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      • I don’t think simpler is right. I think maybe we see the wider picture. A young romantic reader is going to see the love story of Irene and Bosinney (or indeed Anna and Vronsky) and think that love must win out over all. The older reader (well, me anyway) thinks that life is not so straightforward and there are the consequences – June and Soames and Karenin. There is a certain selfishness in the lovers that perhaps we don’t appreciate when young.

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        • Yes, we bring all that we know to our reading. I always liked June, but I very much disliked Soames and Karenin my first time through (so many years ago…). Every reading is different because we change.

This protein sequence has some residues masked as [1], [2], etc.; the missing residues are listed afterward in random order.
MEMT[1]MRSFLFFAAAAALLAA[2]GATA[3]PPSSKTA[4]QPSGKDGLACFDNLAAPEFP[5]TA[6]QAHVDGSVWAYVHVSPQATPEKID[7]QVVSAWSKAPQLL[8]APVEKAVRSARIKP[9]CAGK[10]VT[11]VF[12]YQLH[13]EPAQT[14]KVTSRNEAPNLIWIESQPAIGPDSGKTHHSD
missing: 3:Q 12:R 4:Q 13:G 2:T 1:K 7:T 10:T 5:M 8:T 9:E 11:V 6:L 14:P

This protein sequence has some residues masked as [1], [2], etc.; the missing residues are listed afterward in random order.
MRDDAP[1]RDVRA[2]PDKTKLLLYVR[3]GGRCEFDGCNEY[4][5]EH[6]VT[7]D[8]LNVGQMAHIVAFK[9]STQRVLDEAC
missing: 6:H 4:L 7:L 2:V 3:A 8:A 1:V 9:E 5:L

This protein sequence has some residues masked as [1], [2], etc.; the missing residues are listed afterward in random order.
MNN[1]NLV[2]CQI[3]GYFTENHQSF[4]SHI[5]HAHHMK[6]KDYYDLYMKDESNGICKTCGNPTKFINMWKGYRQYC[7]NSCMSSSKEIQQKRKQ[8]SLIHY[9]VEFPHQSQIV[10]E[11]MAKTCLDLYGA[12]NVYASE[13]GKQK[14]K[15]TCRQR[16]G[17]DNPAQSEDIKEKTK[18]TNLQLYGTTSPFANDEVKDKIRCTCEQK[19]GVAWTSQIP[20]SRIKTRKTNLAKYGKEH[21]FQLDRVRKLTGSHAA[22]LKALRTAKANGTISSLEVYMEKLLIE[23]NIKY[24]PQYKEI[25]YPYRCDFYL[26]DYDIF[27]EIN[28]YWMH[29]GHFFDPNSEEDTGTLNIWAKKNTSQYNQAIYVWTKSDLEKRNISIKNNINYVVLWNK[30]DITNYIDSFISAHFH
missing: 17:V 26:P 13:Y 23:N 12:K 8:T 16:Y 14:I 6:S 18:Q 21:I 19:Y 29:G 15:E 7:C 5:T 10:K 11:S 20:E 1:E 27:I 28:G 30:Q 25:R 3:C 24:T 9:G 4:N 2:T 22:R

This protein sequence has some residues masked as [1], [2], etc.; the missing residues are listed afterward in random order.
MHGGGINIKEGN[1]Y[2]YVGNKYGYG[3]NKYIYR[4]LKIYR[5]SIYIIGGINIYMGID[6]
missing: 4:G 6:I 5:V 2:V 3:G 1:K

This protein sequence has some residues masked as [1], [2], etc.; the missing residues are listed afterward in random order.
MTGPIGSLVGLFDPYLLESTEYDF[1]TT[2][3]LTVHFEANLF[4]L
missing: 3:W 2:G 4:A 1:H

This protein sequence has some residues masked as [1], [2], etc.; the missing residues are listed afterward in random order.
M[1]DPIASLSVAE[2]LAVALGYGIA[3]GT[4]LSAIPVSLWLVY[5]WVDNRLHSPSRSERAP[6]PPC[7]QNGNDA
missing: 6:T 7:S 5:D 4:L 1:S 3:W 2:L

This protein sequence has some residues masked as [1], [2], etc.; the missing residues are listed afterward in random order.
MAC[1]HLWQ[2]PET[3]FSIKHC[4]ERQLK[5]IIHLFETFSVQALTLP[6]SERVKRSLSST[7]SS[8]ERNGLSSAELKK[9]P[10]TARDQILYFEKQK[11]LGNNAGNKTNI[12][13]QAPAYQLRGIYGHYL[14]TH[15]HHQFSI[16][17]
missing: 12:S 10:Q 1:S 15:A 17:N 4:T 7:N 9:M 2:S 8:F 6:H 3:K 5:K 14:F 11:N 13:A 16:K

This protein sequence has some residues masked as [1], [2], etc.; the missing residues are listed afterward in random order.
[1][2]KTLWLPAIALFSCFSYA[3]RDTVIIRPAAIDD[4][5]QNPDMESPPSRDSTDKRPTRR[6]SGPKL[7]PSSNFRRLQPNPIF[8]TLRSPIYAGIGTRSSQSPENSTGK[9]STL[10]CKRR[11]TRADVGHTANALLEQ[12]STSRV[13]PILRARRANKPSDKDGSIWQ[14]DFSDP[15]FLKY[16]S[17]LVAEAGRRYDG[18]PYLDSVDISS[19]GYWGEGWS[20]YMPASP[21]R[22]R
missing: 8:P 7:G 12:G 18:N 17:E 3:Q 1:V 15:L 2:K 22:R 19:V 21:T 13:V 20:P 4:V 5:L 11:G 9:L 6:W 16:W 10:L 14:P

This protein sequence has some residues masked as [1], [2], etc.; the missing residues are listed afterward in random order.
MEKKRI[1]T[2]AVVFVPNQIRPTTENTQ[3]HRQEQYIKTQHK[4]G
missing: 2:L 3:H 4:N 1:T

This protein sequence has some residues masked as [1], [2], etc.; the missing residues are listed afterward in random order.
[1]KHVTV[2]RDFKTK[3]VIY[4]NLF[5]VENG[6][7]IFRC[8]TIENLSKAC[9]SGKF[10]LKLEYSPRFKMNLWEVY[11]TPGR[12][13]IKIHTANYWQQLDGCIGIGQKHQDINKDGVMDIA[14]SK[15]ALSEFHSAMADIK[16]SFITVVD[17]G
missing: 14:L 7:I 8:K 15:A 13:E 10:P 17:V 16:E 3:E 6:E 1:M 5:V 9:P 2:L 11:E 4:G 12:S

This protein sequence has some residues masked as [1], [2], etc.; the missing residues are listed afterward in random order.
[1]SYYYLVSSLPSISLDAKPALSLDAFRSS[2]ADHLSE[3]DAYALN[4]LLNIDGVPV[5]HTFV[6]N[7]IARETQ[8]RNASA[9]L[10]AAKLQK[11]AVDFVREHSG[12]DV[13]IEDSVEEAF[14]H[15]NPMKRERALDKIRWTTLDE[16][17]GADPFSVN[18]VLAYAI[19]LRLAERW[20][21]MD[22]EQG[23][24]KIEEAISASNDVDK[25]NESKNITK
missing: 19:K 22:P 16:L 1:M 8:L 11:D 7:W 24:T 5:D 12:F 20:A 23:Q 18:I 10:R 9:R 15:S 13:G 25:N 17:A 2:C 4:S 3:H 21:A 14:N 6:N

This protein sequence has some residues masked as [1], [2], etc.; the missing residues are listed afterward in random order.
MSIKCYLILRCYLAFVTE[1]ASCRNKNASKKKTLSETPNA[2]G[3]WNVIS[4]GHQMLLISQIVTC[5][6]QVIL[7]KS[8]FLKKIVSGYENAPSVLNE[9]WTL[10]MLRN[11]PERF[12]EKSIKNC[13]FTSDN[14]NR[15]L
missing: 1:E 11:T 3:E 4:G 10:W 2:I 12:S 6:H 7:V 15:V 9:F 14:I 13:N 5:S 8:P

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  2. In the first BBC series, which I recently watched again, June develops wonderfully as a character — realistic but sympathetic, thus her affinity for lame ducks. She even becomes a bit manipulative, enlisting her father, “Young Jolyon”, in supporting her interests. She likes art and artists, but goes for the human side, unlike Soames who has to see future value in what he collects.

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    • Nancy, I do remember she has that side to her. She seems to me to develop into a sympathetic “old maid” character. Odd how interested those Forsytes are in art, isn’t it? I would love to see the BBC series again.

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  3. I so enjoyed reading this, and can’t wait for the next instalment. I think I sympathised more with Irene than Bosinney I didn’t like him as much, although not sure why, I did feel for June though, her hurt and humiliation were palpable.

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  4. Pingback: The Forsyte Sage on TV | Silver Threads